The new Wallet application is exactly what it is on iOS 9 – a rebranded Passbook, despite the new icon – and is still one of my most used applications on the Apple Watch. Wallet can automatically tell you when you’re in a movie theater and push you a notification that acts as a shortcut to your movie ticket, which you can just flash at the scanner and be on your way. It’s damn well the fastest way to get into a movie, or pay for a coffee at Dunks, or check into your flight, or… well, you get the idea, and you already know how fantastic it is if you’ve been using Passbook on your Watch.
But perhaps one of the most interesting feature is Time Travel, which I almost can’t believe I lived without on my Watch at the start., What this does is lets you spin the digital crown on the watch face to see upcoming data presented by complications. So, for example, if you’re like me and have the weather complication on your watch face, you can spin the digital crown to see what the weather is going to be like at any time of the day – spin it to 2:00 AM, and the weather complication will present the forecast for 2:00 AM. Nearly all of the built In complications now supports Time Travel, and I can see this being especially useful once third party complications become the norm as well.
There are also a jubilee of other, smaller tweaks and improvements that work together to make a tangible difference to the Watch experience. Nightstand mode turns your Watch into a mini alarm clock when plugged in and turned to its side, and it’s genuinely excellent. AirPlay is now front and center in that first Glance, which is nice, but I find myself still mostly reaching for my phone instead. The Modular watch face has gotten a new, more colorful color option which makes the whole thing much more readable. And there are a handful of improvements to Watch to Watch communication, too, such as the ability to send multicolored drawings to other Watch users, and add more friends to the Friends Carousel that pops up when you press the device’s only physical button.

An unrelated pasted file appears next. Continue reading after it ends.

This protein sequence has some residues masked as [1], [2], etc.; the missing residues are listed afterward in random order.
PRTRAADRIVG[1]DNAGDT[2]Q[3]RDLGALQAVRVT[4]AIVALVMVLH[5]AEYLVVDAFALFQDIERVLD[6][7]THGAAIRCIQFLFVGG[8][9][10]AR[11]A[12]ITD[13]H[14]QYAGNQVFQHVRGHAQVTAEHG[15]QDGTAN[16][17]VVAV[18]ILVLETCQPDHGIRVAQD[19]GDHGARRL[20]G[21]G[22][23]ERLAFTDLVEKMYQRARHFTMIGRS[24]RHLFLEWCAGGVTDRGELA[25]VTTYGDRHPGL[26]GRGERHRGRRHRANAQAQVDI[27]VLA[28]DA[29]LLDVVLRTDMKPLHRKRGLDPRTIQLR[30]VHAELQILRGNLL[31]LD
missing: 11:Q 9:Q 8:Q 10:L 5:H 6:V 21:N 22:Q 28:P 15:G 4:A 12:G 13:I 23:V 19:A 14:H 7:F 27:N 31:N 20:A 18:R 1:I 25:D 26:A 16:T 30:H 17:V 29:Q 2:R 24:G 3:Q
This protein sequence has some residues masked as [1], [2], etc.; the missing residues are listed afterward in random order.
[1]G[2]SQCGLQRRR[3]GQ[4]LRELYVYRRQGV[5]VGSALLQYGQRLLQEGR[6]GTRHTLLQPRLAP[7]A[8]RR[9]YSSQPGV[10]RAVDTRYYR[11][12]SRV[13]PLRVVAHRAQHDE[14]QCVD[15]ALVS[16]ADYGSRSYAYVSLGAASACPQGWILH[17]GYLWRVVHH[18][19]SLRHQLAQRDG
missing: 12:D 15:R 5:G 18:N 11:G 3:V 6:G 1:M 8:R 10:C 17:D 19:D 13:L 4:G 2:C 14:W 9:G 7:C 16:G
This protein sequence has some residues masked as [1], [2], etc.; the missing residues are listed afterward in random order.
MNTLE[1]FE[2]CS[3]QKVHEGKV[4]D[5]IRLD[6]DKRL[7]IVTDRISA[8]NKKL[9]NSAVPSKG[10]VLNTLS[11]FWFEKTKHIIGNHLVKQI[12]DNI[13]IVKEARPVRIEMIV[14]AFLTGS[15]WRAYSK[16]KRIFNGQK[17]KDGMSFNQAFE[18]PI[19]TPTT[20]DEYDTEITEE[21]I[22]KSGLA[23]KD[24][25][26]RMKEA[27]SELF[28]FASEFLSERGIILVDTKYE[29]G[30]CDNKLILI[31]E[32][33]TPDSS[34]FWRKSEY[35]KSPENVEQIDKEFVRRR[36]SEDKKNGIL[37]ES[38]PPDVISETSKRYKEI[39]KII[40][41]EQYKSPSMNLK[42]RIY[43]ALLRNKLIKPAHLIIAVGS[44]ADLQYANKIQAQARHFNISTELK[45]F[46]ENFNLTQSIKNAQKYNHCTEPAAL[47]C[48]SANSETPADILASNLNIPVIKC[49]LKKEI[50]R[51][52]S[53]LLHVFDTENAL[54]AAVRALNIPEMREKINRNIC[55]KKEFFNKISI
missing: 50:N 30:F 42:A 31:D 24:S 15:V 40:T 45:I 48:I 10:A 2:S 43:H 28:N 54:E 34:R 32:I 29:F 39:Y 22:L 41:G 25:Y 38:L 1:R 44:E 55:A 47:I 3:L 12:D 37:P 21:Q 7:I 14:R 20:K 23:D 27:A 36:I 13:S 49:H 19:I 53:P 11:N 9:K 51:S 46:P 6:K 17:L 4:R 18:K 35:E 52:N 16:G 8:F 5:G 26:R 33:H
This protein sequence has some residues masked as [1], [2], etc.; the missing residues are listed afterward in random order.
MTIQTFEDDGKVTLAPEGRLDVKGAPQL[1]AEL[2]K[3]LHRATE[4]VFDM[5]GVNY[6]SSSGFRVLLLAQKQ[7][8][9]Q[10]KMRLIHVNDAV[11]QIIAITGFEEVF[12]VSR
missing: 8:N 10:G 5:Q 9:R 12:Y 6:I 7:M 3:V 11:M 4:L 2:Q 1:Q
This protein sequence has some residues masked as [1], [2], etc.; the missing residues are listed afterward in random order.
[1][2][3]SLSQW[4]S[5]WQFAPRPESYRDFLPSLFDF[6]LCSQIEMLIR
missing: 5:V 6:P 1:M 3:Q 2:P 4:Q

This may seem in writing unimpressive, but one of the neatest and most useful mini tweaks in watchOS 2 appears to have been added in the most recent Developer Preview. A frequent use case of the Watch for me is using the hands-free “Hey Siri” function to dictate short text messages – for example, “Hey Siri, text Mom ‘I’ll call you soon.’” Previously, this required that I initiate sending the message by pressing a “Send” button on the screen after the Watch finished processing the dictation.
A one tap process may be great, but when you’re using the Watch every single second counts, and Apple has managed to dramatically improve this by making this a no-tap process. Once your Watch processes the dictation, it’ll instead pop up with a screen that says “Okay, I’ll send this text message to Mom: I’ll call you soon.” with a single button labeled “Don’t Send.” If the text message looks good to you, you don’t need to do anything – the Watch will wait a teeny tiny amount of time to allow you to press that Don’t Send button, and then off the message goes. It’s extraordinarily convenient and makes using Siri to send text messages and absolute blast.
Yes, watchOS 2 confirms this year’s trend instead of bucking it – it is a relatively minor release, one with few new user facing features that focuses on smoothing out the rough edges, just like iOS 9 (at least on the iPhone) and OS X 10.11 “El Cap” – and, frankly, just like Google’s new Android “M” release, as far as I’ve seen. You won’t be using your Apple devices in radically new ways this year, but you will notice them to be faster, smarter, and more reliable. This is a blessing, not a curse – a slightly less interesting, slightly understated blessing.